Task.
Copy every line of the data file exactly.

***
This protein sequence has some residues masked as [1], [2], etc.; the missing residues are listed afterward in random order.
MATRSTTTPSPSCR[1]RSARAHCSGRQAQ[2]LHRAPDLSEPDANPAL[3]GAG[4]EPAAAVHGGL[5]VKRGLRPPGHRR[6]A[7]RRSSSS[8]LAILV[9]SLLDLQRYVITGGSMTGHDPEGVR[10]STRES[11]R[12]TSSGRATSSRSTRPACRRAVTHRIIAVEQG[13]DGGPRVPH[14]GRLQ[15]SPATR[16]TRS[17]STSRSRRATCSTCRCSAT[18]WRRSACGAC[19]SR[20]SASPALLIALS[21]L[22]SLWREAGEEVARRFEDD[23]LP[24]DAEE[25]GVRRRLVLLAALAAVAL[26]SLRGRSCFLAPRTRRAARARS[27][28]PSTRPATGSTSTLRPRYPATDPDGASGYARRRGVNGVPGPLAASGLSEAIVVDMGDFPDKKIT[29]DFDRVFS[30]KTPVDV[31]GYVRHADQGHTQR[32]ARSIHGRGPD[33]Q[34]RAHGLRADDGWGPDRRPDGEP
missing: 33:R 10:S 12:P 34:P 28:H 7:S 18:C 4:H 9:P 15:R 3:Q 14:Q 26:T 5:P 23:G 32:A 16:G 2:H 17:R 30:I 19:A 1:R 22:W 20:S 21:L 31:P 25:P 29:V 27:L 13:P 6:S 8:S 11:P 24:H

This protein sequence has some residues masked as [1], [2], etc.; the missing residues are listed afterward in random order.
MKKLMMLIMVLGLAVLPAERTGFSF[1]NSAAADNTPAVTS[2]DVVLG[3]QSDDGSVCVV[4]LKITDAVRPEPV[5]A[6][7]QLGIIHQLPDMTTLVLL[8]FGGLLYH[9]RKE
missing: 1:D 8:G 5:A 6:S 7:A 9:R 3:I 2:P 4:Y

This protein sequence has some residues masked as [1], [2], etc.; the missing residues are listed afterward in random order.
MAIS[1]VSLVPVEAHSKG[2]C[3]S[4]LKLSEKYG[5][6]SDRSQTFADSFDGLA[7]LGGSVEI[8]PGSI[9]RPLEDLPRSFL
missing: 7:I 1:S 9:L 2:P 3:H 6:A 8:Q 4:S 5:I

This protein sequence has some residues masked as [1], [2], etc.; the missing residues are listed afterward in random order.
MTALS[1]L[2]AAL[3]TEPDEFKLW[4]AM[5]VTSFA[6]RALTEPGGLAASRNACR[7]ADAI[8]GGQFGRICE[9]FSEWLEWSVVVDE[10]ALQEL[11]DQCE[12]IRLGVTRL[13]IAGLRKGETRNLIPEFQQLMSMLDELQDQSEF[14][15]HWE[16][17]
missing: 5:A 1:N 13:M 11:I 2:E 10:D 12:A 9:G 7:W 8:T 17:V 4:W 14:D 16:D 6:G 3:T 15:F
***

This protein sequence has some residues masked as [1], [2], etc.; the missing residues are listed afterward in random order.
MATRSTTTPSPSCR[1]RSARAHCSGRQAQ[2]LHRAPDLSEPDANPAL[3]GAG[4]EPAAAVHGGL[5]VKRGLRPPGHRR[6]A[7]RRSSSS[8]LAILV[9]SLLDLQRYVITGGSMTGHDPEGVR[10]STRES[11]R[12]TSSGRATSSRSTRPACRRAVTHRIIAVEQG[13]DGGPRVPH[14]GRLQ[15]SPATR[16]TRS[17]STSRSRRATCSTCRCSAT[18]WRRSACGAC[19]SR[20]SASPALLIALS[21]L[22]SLWREAGEEVARRFEDD[23]LP[24]DAEE[25]GVRRRLVLLAALAAVAL[26]SLRGRSCFLAPRTRRAARARS[27][28]PSTRPATGSTSTLRPRYPATDPDGASGYARRRGVNGVPGPLAASGLSEAIVVDMGDFPDKKIT[29]DFDRVFS[30]KTPVDV[31]GYVRHADQGHTQR[32]ARSIHGRGPD[33]Q[34]RAHGLRADDGWGPDRRPDGEP
missing: 33:R 10:S 12:P 34:P 28:H 7:S 18:C 4:H 9:P 15:R 3:Q 14:Q 26:T 5:P 23:G 32:A 16:G 2:H 17:R 30:I 19:A 1:R 22:W 20:S 21:L 31:P 25:P 29:V 27:L 13:P 6:S 8:S 11:P 24:H

This protein sequence has some residues masked as [1], [2], etc.; the missing residues are listed afterward in random order.
MKKLMMLIMVLGLAVLPAERTGFSF[1]NSAAADNTPAVTS[2]DVVLG[3]QSDDGSVCVV[4]LKITDAVRPEPV[5]A[6][7]QLGIIHQLPDMTTLVLL[8]FGGLLYH[9]RKE
missing: 1:D 8:G 5:A 6:S 7:A 9:R 3:I 2:P 4:Y

This protein sequence has some residues masked as [1], [2], etc.; the missing residues are listed afterward in random order.
MAIS[1]VSLVPVEAHSKG[2]C[3]S[4]LKLSEKYG[5][6]SDRSQTFADSFDGLA[7]LGGSVEI[8]PGSI[9]RPLEDLPRSFL
missing: 7:I 1:S 9:L 2:P 3:H 6:A 8:Q 4:S 5:I

This protein sequence has some residues masked as [1], [2], etc.; the missing residues are listed afterward in random order.
MTALS[1]L[2]AAL[3]TEPDEFKLW[4]AM[5]VTSFA[6]RALTEPGGLAASRNACR[7]ADAI[8]GGQFGRICE[9]FSEWLEWSVVVDE[10]ALQEL[11]DQCE[12]IRLGVTRL[13]IAGLRKGETRNLIPEFQQLMSMLDELQDQSEF[14][15]HWE[16][17]
missing: 5:A 1:N 13:M 11:I 2:E 10:D 12:A 9:G 7:W 8:T 17:V 4:W 14:D 16:D 6:G 3:T 15:F